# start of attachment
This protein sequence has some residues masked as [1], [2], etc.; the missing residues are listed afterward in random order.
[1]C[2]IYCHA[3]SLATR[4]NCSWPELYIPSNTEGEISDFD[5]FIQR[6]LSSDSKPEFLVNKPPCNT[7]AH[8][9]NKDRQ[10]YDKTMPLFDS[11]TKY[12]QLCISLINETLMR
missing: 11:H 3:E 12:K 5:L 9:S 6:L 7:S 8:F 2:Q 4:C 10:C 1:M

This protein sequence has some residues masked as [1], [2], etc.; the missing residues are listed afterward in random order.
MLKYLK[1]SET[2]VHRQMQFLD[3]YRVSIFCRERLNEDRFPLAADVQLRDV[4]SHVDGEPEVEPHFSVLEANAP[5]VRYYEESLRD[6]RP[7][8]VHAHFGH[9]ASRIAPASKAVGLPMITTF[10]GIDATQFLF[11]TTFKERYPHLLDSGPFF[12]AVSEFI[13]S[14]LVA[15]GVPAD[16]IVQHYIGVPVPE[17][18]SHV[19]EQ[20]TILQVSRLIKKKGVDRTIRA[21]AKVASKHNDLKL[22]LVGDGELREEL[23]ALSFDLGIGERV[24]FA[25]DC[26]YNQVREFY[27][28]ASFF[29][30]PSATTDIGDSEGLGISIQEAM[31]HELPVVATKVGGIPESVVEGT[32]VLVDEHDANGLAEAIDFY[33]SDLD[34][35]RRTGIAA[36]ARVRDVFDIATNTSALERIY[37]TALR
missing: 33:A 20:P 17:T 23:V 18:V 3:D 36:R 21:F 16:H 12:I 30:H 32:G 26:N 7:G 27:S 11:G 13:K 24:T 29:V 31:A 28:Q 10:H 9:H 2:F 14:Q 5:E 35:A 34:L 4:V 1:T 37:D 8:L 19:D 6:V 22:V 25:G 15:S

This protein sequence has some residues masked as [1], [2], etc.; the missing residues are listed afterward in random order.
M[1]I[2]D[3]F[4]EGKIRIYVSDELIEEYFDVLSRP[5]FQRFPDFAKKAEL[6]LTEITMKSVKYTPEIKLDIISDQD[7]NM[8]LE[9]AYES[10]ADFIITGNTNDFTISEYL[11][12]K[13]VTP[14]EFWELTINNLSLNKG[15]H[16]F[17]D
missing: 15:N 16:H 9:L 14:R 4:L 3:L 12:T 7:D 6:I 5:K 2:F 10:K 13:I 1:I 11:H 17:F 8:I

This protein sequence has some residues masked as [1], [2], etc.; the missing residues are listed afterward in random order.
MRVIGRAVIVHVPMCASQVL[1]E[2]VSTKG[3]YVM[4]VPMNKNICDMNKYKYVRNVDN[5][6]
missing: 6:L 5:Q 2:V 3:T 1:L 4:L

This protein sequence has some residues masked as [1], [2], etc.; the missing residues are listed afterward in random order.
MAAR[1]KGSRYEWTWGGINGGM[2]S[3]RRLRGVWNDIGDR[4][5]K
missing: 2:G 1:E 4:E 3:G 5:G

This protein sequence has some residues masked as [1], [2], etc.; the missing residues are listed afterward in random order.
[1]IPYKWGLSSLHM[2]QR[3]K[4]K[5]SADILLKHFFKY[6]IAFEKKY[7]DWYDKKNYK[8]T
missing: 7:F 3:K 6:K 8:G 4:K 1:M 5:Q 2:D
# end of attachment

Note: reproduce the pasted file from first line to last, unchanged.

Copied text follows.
This protein sequence has some residues masked as [1], [2], etc.; the missing residues are listed afterward in random order.
[1]C[2]IYCHA[3]SLATR[4]NCSWPELYIPSNTEGEISDFD[5]FIQR[6]LSSDSKPEFLVNKPPCNT[7]AH[8][9]NKDRQ[10]YDKTMPLFDS[11]TKY[12]QLCISLINETLMR
missing: 11:H 3:E 12:K 5:L 9:S 6:L 7:S 8:F 2:Q 4:C 10:C 1:M

This protein sequence has some residues masked as [1], [2], etc.; the missing residues are listed afterward in random order.
MLKYLK[1]SET[2]VHRQMQFLD[3]YRVSIFCRERLNEDRFPLAADVQLRDV[4]SHVDGEPEVEPHFSVLEANAP[5]VRYYEESLRD[6]RP[7][8]VHAHFGH[9]ASRIAPASKAVGLPMITTF[10]GIDATQFLF[11]TTFKERYPHLLDSGPFF[12]AVSEFI[13]S[14]LVA[15]GVPAD[16]IVQHYIGVPVPE[17][18]SHV[19]EQ[20]TILQVSRLIKKKGVDRTIRA[21]AKVASKHNDLKL[22]LVGDGELREEL[23]ALSFDLGIGERV[24]FA[25]DC[26]YNQVREFY[27][28]ASFF[29][30]PSATTDIGDSEGLGISIQEAM[31]HELPVVATKVGGIPESVVEGT[32]VLVDEHDANGLAEAIDFY[33]SDLD[34][35]RRTGIAA[36]ARVRDVFDIATNTSALERIY[37]TALR
missing: 33:A 20:P 17:T 23:V 18:V 3:D 36:R 21:F 16:H 12:I 30:H 32:G 26:N 7:G 27:S 11:G 13:K 24:T 29:V 31:A 28:Q 10:H 9:H 2:F 14:Q 5:E 35:A 34:L 4:V 1:T 37:D 8:L 19:D 6:V 22:V 25:G 15:S

This protein sequence has some residues masked as [1], [2], etc.; the missing residues are listed afterward in random order.
M[1]I[2]D[3]F[4]EGKIRIYVSDELIEEYFDVLSRP[5]FQRFPDFAKKAEL[6]LTEITMKSVKYTPEIKLDIISDQD[7]NM[8]LE[9]AYES[10]ADFIITGNTNDFTISEYL[11][12]K[13]VTP[14]EFWELTINNLSLNKG[15]H[16]F[17]D
missing: 15:N 16:H 9:L 14:R 4:L 3:L 12:T 7:D 6:I 5:K 2:F 10:K 13:I 1:I 11:H 17:F 8:I

This protein sequence has some residues masked as [1], [2], etc.; the missing residues are listed afterward in random order.
MRVIGRAVIVHVPMCASQVL[1]E[2]VSTKG[3]YVM[4]VPMNKNICDMNKYKYVRNVDN[5][6]
missing: 6:L 5:Q 2:V 3:T 1:L 4:L

This protein sequence has some residues masked as [1], [2], etc.; the missing residues are listed afterward in random order.
MAAR[1]KGSRYEWTWGGINGGM[2]S[3]RRLRGVWNDIGDR[4][5]K
missing: 2:G 1:E 4:E 3:G 5:G

This protein sequence has some residues masked as [1], [2], etc.; the missing residues are listed afterward in random order.
[1]IPYKWGLSSLHM[2]QR[3]K[4]K[5]SADILLKHFFKY[6]IAFEKKY[7]DWYDKKNYK[8]T
missing: 7:F 3:K 6:K 8:G 4:K 1:M 5:Q 2:D